The wisdom to distinguish between good and evil – Chapter 4: The law of Karma: the map for good and evil



In Buddhism, the Buddha talked about good and evil in a general way through the Five Precepts and Ten Good Deeds. Buddhism has the law of Karma, a beautiful thing for humans, because the Buddha didn’t clearly define what was good and what was evil but just told about its retribution and you will decide what to do. So, be careful when making decisions.

For example, if we had scolded someone and we asked the Buddha whether it was good or evil, the Buddha wouldn’t have said which, but He would have told us its consequences. That is, we would be scolded back, and even worse, if we insulted a Saint, we would be taken to hell after our death. So, you are the one who will decide what should be done.

Or, someone asked, “My child stole something from our neighbors and took home. I gave him ten lashes and forced him to give it back to the neighbor and to apologize for his mistake. Is it good or evil?” Buddhism does not tell it is right or wrong, but just about its retribution. In our next life, when you steal something or commit a mistake, you will receive ten lashes. If you can accept it and you think it will prevent you from doing evil deeds, then you should beat your child now. Otherwise, if you think you cannot bear ten lashes, then don’t hit your child now and in the future when you commit errors, no one will punish and stop you.

The Law of Cause and Effect is not fixed, that is, if we give someone ten lashes, then in the future you will receive ten lashes; but in this life, if you give someone ten lashes, then in your next life, you will maybe receive fifty lashes of even one lash. It depends on the actions of the person you beat and your feelings at that time.

For example, there was a robber who committed many murders. Once, a police officer was chasing him on the street. They shot each other and finally, the thief died. So, what should the retribution for the police officer be? If you do not understand the Law of Cause and Effect, you will say, “Well, now the police officer shoots a person, so in the future, he will be shot.” The law of Karma does not work this way; it is very flexible. The robber was a threat to many people, so the police officer shot him, the police officer will be scratched slightly later, but will earn outstanding blessing.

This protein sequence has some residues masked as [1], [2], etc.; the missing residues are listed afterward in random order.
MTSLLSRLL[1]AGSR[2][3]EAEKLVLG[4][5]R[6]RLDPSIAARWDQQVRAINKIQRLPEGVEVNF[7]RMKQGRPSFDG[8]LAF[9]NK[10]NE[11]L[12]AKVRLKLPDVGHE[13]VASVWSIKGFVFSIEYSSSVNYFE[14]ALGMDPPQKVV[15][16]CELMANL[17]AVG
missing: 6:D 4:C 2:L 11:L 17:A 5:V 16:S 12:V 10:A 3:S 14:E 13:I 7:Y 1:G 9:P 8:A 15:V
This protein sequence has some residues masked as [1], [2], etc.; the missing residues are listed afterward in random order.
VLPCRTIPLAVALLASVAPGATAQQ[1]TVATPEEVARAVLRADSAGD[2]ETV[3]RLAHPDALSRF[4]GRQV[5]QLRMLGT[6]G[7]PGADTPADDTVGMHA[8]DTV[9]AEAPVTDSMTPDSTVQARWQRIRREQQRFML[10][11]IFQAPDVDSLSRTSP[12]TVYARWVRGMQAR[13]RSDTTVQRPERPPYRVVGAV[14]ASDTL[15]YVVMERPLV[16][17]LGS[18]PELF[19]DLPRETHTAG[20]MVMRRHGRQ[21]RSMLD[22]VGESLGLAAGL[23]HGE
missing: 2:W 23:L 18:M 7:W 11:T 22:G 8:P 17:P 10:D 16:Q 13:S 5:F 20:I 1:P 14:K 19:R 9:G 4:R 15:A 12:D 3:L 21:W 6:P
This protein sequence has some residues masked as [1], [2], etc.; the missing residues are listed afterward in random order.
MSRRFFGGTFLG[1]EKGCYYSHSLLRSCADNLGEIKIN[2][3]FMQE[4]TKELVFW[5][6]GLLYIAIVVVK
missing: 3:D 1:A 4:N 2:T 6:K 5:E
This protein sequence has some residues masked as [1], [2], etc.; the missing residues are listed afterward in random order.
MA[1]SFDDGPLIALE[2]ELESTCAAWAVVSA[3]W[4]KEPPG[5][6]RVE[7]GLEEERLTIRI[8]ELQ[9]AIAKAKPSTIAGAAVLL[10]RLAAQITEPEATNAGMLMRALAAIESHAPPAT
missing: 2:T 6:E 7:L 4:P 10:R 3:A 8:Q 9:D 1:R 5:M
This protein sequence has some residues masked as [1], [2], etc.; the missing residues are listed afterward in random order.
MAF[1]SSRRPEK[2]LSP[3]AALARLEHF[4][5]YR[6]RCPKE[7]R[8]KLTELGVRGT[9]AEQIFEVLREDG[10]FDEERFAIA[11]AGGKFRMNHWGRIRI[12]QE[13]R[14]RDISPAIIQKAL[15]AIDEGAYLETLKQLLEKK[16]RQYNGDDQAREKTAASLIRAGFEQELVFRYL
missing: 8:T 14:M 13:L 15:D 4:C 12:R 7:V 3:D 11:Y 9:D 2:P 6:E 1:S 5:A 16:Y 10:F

But if you kill a kind person, the retribution for you is terrible. For example, there is a very gentle and ethical teacher in a village. All the villagers love him. One day, an evil man argued with and killed the teacher with a knife. The retribution for this person is not only he will be murdered in the future, but after his death, he will fall into hell and be beaten and tortured in there. Because the teacher was much beloved not only by his family but also many of his students and many villagers, his death caused suffering to many people. So, the retribution for that evil man is ten or even one hundred times more terrible than the suffering he caused to the teacher. That’s why we say the Law of Cause and Effect is not fixed.

Thus, good and evil according to Buddhism are very profound, subtle and flexible. We must be wise to practice Buddhism, if not, we readily believe in what we are told. For everything that happens, we should consider it very carefully, that is The Truth. The Truth is like when on the sea, we cannot see the shore, but if having wisdom, we will know the way ashore. If we don’t have wisdom, we find our way unclear to the coast. It implies that we cannot recognize what is good and what is bad.

So, at first, we thought that it’s easy to differentiate good and evil, but through our analysis based on social morals, places, and customs, we find that it’s not true. We hardly know what is good, and what is bad. However, if we understand the law of Cause and Effect, we will realize that how we treat someone, we will receive respective retribution. And retribution is flexible, but not fixed. Understanding this, we know what is good and what is bad. Buddhism is unique at this point. Therefore, when practicing Buddhism, we should be intelligent to understand the law of Karma profoundly.


Source Facebook Buddha Everywhere

The wisdom to distinguish between good and evil - Chapter 3: Various notions of good and evil
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